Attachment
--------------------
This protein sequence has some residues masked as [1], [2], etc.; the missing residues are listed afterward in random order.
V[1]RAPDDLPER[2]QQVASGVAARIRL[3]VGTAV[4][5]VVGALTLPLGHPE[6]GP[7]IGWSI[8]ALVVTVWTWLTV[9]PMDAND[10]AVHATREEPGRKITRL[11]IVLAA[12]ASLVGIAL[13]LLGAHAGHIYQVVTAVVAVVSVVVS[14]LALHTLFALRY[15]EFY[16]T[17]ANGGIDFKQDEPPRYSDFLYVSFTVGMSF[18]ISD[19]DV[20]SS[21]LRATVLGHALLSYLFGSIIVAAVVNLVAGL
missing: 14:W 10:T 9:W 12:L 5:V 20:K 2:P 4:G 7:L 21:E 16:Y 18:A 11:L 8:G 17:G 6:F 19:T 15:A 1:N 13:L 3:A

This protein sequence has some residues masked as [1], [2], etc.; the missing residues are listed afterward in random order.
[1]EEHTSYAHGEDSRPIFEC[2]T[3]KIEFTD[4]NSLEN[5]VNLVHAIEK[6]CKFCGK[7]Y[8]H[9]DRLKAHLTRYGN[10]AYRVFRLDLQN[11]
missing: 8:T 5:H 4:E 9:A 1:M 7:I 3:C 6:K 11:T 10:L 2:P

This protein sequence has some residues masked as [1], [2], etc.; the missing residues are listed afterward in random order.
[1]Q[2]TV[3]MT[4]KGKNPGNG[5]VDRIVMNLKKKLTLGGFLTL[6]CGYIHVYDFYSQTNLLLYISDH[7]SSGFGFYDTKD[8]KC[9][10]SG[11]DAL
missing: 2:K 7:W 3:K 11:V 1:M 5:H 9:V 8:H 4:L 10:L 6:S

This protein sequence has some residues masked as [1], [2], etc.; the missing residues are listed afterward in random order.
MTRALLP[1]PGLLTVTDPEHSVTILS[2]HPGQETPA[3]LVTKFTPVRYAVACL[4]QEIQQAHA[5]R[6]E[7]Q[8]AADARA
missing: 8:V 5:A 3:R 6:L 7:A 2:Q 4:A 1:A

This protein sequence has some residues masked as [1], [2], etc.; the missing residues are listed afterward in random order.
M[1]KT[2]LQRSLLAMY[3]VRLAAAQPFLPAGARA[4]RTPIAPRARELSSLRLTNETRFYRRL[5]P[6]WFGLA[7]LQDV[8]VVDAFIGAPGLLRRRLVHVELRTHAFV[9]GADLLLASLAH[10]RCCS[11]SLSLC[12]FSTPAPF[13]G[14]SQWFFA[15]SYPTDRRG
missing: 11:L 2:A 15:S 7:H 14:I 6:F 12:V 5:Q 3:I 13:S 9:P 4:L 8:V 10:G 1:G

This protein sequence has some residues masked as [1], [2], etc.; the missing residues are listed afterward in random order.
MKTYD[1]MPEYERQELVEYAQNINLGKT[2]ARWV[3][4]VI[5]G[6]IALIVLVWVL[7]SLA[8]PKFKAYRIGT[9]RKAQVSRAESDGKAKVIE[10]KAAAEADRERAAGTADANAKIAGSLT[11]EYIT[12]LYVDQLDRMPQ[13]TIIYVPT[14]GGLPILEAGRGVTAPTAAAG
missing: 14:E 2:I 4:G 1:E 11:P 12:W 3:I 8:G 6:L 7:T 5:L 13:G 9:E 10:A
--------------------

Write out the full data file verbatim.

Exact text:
This protein sequence has some residues masked as [1], [2], etc.; the missing residues are listed afterward in random order.
V[1]RAPDDLPER[2]QQVASGVAARIRL[3]VGTAV[4][5]VVGALTLPLGHPE[6]GP[7]IGWSI[8]ALVVTVWTWLTV[9]PMDAND[10]AVHATREEPGRKITRL[11]IVLAA[12]ASLVGIAL[13]LLGAHAGHIYQVVTAVVAVVSVVVS[14]LALHTLFALRY[15]EFY[16]T[17]ANGGIDFKQDEPPRYSDFLYVSFTVGMSF[18]ISD[19]DV[20]SS[21]LRATVLGHALLSYLFGSIIVAAVVNLVAGL
missing: 14:W 10:T 9:W 12:L 5:V 20:K 2:P 4:G 7:L 21:E 16:Y 18:A 11:L 8:G 17:G 6:F 19:T 15:A 1:N 13:L 3:A

This protein sequence has some residues masked as [1], [2], etc.; the missing residues are listed afterward in random order.
[1]EEHTSYAHGEDSRPIFEC[2]T[3]KIEFTD[4]NSLEN[5]VNLVHAIEK[6]CKFCGK[7]Y[8]H[9]DRLKAHLTRYGN[10]AYRVFRLDLQN[11]
missing: 8:T 5:H 4:E 9:A 1:M 7:I 3:C 6:K 11:T 10:L 2:P

This protein sequence has some residues masked as [1], [2], etc.; the missing residues are listed afterward in random order.
[1]Q[2]TV[3]MT[4]KGKNPGNG[5]VDRIVMNLKKKLTLGGFLTL[6]CGYIHVYDFYSQTNLLLYISDH[7]SSGFGFYDTKD[8]KC[9][10]SG[11]DAL
missing: 2:K 7:W 3:K 11:V 1:M 5:H 9:V 8:H 4:L 10:L 6:S

This protein sequence has some residues masked as [1], [2], etc.; the missing residues are listed afterward in random order.
MTRALLP[1]PGLLTVTDPEHSVTILS[2]HPGQETPA[3]LVTKFTPVRYAVACL[4]QEIQQAHA[5]R[6]E[7]Q[8]AADARA
missing: 8:V 5:A 3:R 6:L 7:A 2:Q 4:A 1:A

This protein sequence has some residues masked as [1], [2], etc.; the missing residues are listed afterward in random order.
M[1]KT[2]LQRSLLAMY[3]VRLAAAQPFLPAGARA[4]RTPIAPRARELSSLRLTNETRFYRRL[5]P[6]WFGLA[7]LQDV[8]VVDAFIGAPGLLRRRLVHVELRTHAFV[9]GADLLLASLAH[10]RCCS[11]SLSLC[12]FSTPAPF[13]G[14]SQWFFA[15]SYPTDRRG
missing: 11:L 2:A 15:S 7:H 14:I 6:F 12:V 5:Q 3:I 13:S 9:P 4:L 8:V 10:G 1:G

This protein sequence has some residues masked as [1], [2], etc.; the missing residues are listed afterward in random order.
MKTYD[1]MPEYERQELVEYAQNINLGKT[2]ARWV[3][4]VI[5]G[6]IALIVLVWVL[7]SLA[8]PKFKAYRIGT[9]RKAQVSRAESDGKAKVIE[10]KAAAEADRERAAGTADANAKIAGSLT[11]EYIT[12]LYVDQLDRMPQ[13]TIIYVPT[14]GGLPILEAGRGVTAPTAAAG
missing: 14:E 2:I 4:G 1:E 11:P 12:W 3:I 8:G 6:L 7:T 5:L 13:G 9:E 10:A